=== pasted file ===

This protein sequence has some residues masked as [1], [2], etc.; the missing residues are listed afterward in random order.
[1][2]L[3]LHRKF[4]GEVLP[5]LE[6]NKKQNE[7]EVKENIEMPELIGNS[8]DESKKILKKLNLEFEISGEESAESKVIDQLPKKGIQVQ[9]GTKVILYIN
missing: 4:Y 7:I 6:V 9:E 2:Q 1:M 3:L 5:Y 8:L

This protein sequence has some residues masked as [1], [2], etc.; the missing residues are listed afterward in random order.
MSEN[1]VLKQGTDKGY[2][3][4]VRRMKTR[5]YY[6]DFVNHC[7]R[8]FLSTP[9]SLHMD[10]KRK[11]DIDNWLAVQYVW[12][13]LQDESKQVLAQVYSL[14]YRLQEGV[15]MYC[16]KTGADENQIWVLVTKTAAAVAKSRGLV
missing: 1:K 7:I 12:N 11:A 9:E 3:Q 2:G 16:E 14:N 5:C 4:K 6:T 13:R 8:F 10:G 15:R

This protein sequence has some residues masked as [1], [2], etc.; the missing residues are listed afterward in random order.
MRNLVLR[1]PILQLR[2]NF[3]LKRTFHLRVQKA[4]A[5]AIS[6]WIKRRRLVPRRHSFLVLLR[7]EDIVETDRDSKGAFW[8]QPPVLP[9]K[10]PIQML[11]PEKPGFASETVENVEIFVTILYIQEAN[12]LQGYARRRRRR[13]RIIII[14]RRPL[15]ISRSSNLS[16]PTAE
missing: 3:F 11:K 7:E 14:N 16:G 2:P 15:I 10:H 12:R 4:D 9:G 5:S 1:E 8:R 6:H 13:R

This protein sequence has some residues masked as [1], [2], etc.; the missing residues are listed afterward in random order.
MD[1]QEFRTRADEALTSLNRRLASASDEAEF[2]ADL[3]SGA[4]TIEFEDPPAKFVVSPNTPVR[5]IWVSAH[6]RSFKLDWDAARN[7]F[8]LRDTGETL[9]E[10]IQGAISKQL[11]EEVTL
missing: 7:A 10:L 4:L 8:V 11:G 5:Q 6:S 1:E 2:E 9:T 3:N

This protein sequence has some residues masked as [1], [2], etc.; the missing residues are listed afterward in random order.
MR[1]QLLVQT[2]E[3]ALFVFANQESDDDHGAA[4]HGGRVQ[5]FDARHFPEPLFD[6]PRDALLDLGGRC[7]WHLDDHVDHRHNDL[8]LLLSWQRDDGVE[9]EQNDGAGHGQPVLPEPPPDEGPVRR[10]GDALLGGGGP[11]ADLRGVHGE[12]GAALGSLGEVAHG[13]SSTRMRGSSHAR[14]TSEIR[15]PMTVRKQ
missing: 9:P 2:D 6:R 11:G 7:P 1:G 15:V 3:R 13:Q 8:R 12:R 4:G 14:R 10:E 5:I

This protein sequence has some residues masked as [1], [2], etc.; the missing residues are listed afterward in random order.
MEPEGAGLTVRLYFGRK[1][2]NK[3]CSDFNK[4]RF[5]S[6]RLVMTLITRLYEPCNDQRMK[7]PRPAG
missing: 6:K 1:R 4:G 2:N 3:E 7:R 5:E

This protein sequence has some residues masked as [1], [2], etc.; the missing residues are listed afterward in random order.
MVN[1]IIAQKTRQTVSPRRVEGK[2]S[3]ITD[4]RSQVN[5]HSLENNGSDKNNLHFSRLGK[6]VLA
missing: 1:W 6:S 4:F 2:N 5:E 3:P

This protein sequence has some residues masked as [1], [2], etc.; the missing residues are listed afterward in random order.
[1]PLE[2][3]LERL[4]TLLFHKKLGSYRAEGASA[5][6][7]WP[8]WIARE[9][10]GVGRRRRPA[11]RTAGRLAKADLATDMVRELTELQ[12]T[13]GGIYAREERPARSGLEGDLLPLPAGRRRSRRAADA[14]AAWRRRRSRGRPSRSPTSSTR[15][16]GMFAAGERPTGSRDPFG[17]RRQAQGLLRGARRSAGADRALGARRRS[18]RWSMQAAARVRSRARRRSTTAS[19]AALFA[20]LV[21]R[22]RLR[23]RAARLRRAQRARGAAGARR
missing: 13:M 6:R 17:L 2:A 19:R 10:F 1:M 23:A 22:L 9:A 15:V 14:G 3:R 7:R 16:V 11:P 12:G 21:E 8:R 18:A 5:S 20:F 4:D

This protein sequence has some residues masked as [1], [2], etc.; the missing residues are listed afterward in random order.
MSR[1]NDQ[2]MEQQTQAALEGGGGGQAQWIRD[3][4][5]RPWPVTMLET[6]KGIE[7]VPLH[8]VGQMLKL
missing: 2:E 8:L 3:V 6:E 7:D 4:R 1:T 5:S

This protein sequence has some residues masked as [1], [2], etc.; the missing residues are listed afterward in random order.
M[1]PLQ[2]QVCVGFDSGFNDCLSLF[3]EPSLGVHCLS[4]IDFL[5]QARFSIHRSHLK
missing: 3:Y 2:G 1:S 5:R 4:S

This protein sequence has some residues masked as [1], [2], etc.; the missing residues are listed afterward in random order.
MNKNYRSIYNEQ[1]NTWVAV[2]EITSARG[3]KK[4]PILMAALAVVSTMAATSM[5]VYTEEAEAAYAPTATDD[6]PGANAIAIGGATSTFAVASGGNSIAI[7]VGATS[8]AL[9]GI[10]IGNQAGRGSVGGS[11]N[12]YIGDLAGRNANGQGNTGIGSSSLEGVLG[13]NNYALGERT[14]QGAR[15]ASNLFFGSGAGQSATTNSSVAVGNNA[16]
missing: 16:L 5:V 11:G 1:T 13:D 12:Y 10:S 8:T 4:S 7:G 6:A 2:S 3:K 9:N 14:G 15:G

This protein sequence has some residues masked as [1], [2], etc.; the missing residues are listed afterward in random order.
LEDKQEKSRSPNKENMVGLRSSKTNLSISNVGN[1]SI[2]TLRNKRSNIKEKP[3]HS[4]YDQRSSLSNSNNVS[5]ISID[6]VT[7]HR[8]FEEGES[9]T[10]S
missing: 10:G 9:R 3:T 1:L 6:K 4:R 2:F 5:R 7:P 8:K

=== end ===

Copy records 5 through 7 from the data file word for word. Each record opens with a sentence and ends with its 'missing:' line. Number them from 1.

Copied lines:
This protein sequence has some residues masked as [1], [2], etc.; the missing residues are listed afterward in random order.
MR[1]QLLVQT[2]E[3]ALFVFANQESDDDHGAA[4]HGGRVQ[5]FDARHFPEPLFD[6]PRDALLDLGGRC[7]WHLDDHVDHRHNDL[8]LLLSWQRDDGVE[9]EQNDGAGHGQPVLPEPPPDEGPVRR[10]GDALLGGGGP[11]ADLRGVHGE[12]GAALGSLGEVAHG[13]SSTRMRGSSHAR[14]TSEIR[15]PMTVRKQ
missing: 9:P 2:D 6:R 11:G 7:P 1:G 15:V 3:R 13:Q 8:R 12:R 4:G 14:R 10:E 5:I

This protein sequence has some residues masked as [1], [2], etc.; the missing residues are listed afterward in random order.
MEPEGAGLTVRLYFGRK[1][2]NK[3]CSDFNK[4]RF[5]S[6]RLVMTLITRLYEPCNDQRMK[7]PRPAG
missing: 6:K 1:R 4:G 2:N 3:E 7:R 5:E

This protein sequence has some residues masked as [1], [2], etc.; the missing residues are listed afterward in random order.
MVN[1]IIAQKTRQTVSPRRVEGK[2]S[3]ITD[4]RSQVN[5]HSLENNGSDKNNLHFSRLGK[6]VLA
missing: 1:W 6:S 4:F 2:N 5:E 3:P